- Lerman and Weaver ask whether routine encounters with adversarial policing make residents less willing to call for help from municipal officials when they encounter problems in their neighborhoods. Their analysis underscores how daily police encounters undermine trust in government and weaken citizen voice and cooperation with authorities.
Electoral Rules and Participation in the States
The fifty U.S. states play a crucial role in setting rules for elections and voter eligibility, and University of Pennsylvania political scientist Marc Meredith and Stanford Law School research fellow Michael Morse look at the impact of state policies to bar or encourage voting by ex-felons. Many U.S. states have put laws on the books that remove voting rights for convicted felons, even after they leave prison and complete terms of probation. Rights may be lost for a period of time, or even long-term, unless people make special appeals. The most draconian laws of this sort, Meredith and Morse show, can enormously weaken electoral participation and voice for entire neighborhoods and communities.
But the problem of non-participation by former prisoners goes deeper than formal rules making it difficult for them to regain rights to vote. Meredith and Morse investigate what happened when certain states—New Mexico, New York, and North Carolina—restored voting rights to ex-felons and made efforts to notify eligible voters to encourage them to register and vote. Did such notifications increase rates of registration and voting by eligible ex-felons? They found no statistically significant effects of such notifications for this population.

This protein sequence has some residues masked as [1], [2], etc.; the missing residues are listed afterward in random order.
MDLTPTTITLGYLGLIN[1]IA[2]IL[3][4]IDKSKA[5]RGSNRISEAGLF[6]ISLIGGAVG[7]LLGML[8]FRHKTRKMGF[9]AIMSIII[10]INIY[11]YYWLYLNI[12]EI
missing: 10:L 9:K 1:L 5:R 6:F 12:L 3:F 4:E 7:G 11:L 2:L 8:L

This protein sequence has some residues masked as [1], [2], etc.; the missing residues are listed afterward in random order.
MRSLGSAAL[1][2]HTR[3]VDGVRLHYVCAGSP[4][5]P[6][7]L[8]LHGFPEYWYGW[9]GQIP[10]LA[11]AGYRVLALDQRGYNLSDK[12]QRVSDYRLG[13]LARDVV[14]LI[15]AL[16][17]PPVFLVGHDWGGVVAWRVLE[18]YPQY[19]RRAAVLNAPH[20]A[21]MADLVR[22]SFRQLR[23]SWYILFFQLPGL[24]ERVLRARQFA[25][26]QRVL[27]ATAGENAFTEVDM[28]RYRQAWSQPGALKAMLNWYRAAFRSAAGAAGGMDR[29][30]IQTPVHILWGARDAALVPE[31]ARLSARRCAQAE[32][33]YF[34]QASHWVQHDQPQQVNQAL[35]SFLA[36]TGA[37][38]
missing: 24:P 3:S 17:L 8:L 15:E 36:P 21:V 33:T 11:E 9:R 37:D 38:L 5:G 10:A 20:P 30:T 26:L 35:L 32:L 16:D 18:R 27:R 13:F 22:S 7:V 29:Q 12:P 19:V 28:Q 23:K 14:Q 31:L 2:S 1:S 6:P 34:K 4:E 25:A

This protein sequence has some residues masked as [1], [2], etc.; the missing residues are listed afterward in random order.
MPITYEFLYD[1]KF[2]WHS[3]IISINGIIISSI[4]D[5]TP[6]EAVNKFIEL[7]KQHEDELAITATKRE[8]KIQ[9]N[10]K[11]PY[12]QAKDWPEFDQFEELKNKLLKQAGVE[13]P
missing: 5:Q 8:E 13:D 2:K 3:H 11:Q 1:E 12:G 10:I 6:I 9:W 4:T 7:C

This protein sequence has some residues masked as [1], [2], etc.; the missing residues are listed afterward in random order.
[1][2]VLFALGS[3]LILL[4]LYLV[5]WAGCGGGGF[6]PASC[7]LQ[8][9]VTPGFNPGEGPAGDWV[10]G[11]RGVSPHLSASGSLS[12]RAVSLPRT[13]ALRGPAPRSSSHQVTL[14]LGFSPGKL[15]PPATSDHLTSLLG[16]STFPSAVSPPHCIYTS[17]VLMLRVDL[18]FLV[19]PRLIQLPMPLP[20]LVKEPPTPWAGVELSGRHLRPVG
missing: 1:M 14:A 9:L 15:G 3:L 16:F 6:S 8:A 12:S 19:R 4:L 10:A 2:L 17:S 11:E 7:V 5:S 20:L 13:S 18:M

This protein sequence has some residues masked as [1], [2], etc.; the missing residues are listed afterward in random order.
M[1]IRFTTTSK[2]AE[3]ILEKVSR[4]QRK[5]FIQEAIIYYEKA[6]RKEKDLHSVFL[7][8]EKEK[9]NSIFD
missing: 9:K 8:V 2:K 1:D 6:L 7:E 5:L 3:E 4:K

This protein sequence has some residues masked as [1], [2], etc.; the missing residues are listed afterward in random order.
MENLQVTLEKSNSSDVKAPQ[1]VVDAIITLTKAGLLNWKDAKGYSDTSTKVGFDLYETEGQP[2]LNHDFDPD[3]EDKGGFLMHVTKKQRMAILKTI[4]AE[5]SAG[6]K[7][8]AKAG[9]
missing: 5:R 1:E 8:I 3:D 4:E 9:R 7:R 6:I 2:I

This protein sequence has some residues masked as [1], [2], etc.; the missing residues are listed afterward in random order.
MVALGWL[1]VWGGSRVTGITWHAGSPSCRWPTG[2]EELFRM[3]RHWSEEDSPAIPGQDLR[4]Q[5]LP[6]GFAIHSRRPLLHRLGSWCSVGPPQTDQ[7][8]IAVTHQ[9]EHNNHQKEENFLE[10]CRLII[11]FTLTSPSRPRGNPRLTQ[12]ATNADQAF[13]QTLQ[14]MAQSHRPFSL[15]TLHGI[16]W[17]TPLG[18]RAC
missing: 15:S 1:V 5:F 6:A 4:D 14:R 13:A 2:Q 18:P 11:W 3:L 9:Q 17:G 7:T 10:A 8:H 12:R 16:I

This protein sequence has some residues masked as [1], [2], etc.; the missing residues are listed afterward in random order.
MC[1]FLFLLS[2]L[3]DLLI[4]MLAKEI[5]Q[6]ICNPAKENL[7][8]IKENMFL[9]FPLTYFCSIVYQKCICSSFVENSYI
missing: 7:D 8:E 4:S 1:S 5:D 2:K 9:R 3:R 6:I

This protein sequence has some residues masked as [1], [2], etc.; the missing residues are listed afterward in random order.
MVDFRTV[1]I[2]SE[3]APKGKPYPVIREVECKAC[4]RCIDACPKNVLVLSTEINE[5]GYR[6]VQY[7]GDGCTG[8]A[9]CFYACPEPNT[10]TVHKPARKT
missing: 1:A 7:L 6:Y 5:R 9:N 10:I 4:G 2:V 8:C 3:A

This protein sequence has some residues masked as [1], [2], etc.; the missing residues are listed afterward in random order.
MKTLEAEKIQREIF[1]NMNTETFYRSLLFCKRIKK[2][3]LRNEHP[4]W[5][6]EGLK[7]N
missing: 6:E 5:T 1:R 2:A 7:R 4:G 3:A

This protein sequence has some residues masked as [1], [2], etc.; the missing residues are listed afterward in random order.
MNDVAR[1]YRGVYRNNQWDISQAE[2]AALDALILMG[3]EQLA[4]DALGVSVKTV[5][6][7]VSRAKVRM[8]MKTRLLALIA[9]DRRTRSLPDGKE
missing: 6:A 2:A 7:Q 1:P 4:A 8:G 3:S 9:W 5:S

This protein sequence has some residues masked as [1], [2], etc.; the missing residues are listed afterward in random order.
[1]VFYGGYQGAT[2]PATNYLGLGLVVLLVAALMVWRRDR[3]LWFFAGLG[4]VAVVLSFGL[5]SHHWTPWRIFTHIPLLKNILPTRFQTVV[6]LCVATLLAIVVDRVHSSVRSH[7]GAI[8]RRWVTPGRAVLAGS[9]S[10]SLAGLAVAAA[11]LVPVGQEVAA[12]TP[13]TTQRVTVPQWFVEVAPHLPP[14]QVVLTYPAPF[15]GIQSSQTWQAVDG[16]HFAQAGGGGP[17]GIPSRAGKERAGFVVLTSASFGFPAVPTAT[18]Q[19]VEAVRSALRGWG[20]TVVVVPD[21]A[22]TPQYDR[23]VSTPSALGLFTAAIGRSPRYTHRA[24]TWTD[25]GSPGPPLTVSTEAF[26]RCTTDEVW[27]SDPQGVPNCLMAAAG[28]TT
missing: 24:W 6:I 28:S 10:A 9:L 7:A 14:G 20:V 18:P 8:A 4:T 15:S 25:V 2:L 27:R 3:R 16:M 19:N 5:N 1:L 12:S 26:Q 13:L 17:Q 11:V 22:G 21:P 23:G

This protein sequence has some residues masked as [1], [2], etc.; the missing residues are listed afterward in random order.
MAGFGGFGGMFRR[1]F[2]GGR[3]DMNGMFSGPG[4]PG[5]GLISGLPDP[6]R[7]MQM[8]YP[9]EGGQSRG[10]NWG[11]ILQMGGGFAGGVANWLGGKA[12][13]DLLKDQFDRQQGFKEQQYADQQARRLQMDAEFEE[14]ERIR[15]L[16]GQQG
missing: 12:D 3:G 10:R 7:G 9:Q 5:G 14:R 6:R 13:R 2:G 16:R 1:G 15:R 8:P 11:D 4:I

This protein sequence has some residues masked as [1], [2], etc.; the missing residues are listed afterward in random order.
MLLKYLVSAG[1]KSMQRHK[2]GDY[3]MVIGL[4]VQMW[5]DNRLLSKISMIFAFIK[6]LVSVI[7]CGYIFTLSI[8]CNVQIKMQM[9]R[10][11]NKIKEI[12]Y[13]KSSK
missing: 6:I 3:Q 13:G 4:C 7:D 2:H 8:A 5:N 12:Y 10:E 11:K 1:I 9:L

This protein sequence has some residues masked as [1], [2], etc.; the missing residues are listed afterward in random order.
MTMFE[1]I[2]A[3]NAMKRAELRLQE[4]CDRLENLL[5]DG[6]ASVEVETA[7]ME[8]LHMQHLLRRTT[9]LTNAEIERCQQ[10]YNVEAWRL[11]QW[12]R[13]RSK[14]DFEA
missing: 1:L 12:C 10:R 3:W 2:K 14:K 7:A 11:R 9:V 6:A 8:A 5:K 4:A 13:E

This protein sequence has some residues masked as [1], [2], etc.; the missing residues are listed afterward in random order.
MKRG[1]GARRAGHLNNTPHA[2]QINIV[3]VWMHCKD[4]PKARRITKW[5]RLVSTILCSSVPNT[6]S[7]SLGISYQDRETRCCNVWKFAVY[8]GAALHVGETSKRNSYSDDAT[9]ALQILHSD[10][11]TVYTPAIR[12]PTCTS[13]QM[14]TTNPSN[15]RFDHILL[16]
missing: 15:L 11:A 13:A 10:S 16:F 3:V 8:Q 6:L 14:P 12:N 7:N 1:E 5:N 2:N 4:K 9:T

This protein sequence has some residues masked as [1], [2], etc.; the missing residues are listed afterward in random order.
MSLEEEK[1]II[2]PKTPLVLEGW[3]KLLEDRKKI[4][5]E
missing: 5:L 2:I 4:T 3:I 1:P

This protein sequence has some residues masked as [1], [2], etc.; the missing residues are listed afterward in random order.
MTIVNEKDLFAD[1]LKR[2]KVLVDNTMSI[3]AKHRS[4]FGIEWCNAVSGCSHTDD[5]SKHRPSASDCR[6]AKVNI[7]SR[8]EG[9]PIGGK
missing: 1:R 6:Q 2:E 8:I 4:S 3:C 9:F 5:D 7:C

Information alone, it turns out, is not enough to overcome deeply rooted feelings of political marginalization. In states that have disenfranchised ex-felons, repeal of such rules and notification of restored rights may be necessary steps for political inclusion, but they are unlikely to be sufficient. The damage mass incarceration has done to American democracy is by now reinforced by enduring social stigmas and feelings of alienation among those who have been punished and excluded.
Repairing the Damage
As economic inequalities have skyrocketed in the United States, many reformers are tempted to believe that reining in the top one percent is the chief challenge that must be faced to revitalize American democracy. Movements that pit the 99% against the super-rich one percent seem to be the way forward. But the best recent research on the political as well as social damage done by America’s late-twentieth-century incarceration and surveillance boom shows that the rich are not the only ones set apart in U.S. politics. Mass incarceration has been part of a broad disciplinary turn in U.S. policies toward the poor—a set of punitive policies that have created a vast class of marginalized, stigmatized, and supervised semi-citizens. Efforts to build a more vibrant democracy in America cannot succeed so long these pummeled and marginalized communities are ignored.
Read more in Joe Soss, “Classes, Races, and Marginalized Places: Notes on the Study of Democracy’s Demise.” The ANNALS of the American Academy of Political and Social Science 651, no. 1 (2014): 250-254.